That press materials tie Canada's "Country in Focus" designation to the "Canada 150" celebrations, which happened last year, hardly seems to matter. But it nonetheless speaks to a truth about Canadian filmmaking: Our films seem to trump up more serious interest abroad than at home. And it is genuinely thrilling to see Berlinale audiences of critics and potential buyers queue en masse for Brian M. Cassidy and Melanie Shatzky's Interchange, an arty and abstracted portrait of a working-class Montreal borough. (It's especially encouraging when I remember barren TIFF press screenings of ostensibly "major" Canadian films such as Alanis Obomsawin's We Can't Make The Same Mistake Twice and Mathieu Denis and Simon Lavoie's Those Who Make Revolution Halfway Only Dig Their Own Graves.)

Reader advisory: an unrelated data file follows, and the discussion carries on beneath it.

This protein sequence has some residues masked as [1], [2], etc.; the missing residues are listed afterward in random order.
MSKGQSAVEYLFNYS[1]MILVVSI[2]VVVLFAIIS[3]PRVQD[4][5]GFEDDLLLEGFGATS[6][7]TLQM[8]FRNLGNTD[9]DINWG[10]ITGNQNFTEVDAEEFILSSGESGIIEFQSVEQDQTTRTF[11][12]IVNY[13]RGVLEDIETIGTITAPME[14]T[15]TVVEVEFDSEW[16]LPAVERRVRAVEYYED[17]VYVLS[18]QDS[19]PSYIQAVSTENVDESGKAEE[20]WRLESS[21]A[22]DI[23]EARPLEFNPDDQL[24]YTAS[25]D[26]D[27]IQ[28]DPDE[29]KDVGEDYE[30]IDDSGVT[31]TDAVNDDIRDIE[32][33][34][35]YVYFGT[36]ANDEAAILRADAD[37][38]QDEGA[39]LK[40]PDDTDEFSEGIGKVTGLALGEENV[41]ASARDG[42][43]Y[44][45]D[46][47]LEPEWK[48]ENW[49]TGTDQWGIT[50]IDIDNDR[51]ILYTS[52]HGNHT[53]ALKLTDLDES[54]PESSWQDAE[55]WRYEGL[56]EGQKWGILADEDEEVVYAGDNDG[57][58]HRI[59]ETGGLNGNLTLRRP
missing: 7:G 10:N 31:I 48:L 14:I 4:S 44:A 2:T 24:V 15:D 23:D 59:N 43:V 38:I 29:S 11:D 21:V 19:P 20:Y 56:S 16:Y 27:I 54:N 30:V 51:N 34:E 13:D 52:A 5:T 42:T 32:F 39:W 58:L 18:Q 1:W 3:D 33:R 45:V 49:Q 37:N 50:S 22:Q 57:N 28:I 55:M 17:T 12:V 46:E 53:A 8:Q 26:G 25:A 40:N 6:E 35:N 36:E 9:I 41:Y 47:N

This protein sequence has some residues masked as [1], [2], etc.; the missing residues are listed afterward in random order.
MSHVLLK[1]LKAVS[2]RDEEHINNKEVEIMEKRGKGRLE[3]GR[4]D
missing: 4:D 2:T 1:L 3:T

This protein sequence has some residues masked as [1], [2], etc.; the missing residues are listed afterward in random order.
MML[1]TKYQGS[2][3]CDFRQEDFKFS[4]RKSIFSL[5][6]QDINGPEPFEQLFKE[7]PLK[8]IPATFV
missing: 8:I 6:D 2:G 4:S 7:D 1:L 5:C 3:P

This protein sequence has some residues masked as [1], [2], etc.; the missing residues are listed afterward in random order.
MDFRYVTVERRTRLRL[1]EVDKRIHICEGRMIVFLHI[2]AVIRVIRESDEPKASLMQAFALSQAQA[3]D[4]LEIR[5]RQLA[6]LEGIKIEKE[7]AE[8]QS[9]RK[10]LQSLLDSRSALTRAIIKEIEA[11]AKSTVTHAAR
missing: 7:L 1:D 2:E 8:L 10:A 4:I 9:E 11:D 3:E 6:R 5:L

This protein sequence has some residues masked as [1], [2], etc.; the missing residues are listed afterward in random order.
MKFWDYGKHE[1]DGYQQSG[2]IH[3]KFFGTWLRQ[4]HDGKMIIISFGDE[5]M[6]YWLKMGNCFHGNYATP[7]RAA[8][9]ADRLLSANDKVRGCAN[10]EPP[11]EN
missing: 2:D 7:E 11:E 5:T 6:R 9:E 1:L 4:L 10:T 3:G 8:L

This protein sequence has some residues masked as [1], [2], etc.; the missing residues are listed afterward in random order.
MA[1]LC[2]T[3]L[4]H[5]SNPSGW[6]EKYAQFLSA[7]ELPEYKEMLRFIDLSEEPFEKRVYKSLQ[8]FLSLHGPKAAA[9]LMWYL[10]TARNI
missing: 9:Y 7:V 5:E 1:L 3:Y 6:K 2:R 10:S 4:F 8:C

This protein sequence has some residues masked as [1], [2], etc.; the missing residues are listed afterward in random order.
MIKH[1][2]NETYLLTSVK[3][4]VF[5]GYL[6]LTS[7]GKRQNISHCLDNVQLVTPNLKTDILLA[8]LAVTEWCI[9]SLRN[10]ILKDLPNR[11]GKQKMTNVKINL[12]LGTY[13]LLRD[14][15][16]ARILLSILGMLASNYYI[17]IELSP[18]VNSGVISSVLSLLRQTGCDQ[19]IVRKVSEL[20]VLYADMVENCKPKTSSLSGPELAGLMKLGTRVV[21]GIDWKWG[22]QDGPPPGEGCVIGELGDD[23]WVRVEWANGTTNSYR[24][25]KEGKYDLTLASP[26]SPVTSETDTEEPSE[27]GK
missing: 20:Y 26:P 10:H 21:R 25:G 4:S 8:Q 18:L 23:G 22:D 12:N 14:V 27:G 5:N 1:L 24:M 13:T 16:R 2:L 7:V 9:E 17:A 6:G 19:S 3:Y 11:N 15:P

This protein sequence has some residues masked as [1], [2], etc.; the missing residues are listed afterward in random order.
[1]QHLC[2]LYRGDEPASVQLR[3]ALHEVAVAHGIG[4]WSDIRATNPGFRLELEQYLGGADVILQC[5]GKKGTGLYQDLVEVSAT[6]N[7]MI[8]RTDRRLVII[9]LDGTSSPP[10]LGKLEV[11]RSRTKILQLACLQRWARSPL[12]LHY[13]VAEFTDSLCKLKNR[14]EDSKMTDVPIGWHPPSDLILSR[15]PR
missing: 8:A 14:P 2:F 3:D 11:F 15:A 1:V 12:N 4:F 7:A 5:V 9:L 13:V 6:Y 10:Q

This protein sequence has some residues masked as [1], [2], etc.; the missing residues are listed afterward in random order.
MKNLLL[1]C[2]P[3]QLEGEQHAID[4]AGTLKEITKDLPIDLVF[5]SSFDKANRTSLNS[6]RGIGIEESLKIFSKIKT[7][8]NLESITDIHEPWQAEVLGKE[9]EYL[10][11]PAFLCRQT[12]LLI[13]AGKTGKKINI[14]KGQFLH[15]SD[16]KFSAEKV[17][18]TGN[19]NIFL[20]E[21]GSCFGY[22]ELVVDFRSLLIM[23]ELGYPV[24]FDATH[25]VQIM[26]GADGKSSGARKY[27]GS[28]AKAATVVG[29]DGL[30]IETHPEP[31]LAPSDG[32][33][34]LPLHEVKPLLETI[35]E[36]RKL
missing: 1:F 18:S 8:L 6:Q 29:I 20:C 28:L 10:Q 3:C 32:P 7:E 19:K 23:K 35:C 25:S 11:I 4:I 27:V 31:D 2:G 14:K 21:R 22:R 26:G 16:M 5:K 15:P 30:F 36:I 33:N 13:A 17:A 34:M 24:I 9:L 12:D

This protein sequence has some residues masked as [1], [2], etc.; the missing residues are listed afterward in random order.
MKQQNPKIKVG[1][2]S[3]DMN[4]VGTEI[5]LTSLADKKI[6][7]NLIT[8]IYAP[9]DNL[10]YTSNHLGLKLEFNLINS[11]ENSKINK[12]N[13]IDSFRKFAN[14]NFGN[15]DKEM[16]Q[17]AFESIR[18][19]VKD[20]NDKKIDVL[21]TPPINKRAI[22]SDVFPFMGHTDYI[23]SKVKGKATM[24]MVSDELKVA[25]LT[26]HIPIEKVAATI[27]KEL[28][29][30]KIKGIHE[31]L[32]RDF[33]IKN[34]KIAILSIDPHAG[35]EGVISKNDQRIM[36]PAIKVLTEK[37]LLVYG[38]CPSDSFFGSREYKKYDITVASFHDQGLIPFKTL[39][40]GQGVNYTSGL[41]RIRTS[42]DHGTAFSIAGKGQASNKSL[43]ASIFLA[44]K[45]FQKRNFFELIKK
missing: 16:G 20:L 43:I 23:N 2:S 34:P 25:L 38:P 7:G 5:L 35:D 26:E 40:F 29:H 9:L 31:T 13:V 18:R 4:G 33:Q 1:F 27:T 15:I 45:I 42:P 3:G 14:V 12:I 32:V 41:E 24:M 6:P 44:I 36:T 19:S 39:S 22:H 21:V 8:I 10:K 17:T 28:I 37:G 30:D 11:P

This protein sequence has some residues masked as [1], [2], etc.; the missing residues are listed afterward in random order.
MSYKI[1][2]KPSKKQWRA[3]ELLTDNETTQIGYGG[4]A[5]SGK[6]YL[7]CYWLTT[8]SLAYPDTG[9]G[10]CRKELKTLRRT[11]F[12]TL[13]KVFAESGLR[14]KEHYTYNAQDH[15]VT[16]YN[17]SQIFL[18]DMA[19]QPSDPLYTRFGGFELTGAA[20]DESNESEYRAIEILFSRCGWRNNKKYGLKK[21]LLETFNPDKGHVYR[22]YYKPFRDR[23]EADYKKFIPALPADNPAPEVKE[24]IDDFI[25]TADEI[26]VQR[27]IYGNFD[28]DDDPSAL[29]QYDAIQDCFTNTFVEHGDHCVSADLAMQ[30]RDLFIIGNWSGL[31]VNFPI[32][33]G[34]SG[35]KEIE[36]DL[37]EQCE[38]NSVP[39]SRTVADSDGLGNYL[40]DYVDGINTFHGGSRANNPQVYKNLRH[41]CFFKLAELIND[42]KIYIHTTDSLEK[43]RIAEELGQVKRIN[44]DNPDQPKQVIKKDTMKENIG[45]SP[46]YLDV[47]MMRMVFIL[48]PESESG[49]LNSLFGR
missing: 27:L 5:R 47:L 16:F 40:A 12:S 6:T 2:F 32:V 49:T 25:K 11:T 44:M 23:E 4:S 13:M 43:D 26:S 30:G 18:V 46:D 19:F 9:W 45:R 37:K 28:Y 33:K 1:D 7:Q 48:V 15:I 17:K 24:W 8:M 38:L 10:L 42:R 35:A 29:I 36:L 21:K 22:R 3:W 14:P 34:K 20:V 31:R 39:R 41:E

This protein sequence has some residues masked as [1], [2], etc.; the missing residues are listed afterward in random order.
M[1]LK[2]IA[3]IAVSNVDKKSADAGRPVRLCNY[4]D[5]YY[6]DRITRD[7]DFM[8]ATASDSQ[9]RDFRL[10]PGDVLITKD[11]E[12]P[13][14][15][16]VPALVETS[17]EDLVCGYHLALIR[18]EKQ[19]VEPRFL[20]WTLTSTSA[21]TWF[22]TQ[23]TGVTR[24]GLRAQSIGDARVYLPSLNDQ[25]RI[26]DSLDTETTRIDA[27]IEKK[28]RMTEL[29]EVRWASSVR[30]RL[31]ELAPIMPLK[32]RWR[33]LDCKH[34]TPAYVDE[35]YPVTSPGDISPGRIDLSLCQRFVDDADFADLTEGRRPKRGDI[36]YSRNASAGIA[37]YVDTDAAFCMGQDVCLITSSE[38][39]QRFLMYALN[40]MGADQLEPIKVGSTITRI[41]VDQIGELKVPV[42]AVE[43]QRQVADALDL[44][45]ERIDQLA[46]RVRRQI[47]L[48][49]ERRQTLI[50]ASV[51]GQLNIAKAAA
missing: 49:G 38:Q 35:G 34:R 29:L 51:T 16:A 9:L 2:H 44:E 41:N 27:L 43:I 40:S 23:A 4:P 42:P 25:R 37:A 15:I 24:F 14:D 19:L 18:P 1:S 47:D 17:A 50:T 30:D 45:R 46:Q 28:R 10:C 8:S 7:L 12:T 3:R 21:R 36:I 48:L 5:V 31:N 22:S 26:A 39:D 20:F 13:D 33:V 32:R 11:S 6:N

Beyond well-attended early screenings at the 2018 Berlinale, Canadians are also well represented in the annual Berlinale Talents summit. There, they're likely to be buoyed by the attention afforded Canadian talent.
"It is true that Canadian and Quebec cinema attract elsewhere," says 36-year-old Quebecois filmmaker Philippe David Gagné, who is taking part in this year's Berlinale Talents activities. "We might have a mythology that is more apparent elsewhere, maybe it is the winter, the cabane au Canada, or simply because we have more great films per capita than many other places. Who knows?" Gagné has noticed the reception of Canadian films at festivals differs from that in cinemas, where homegrown movies typically struggle against the block-booked American studio fare.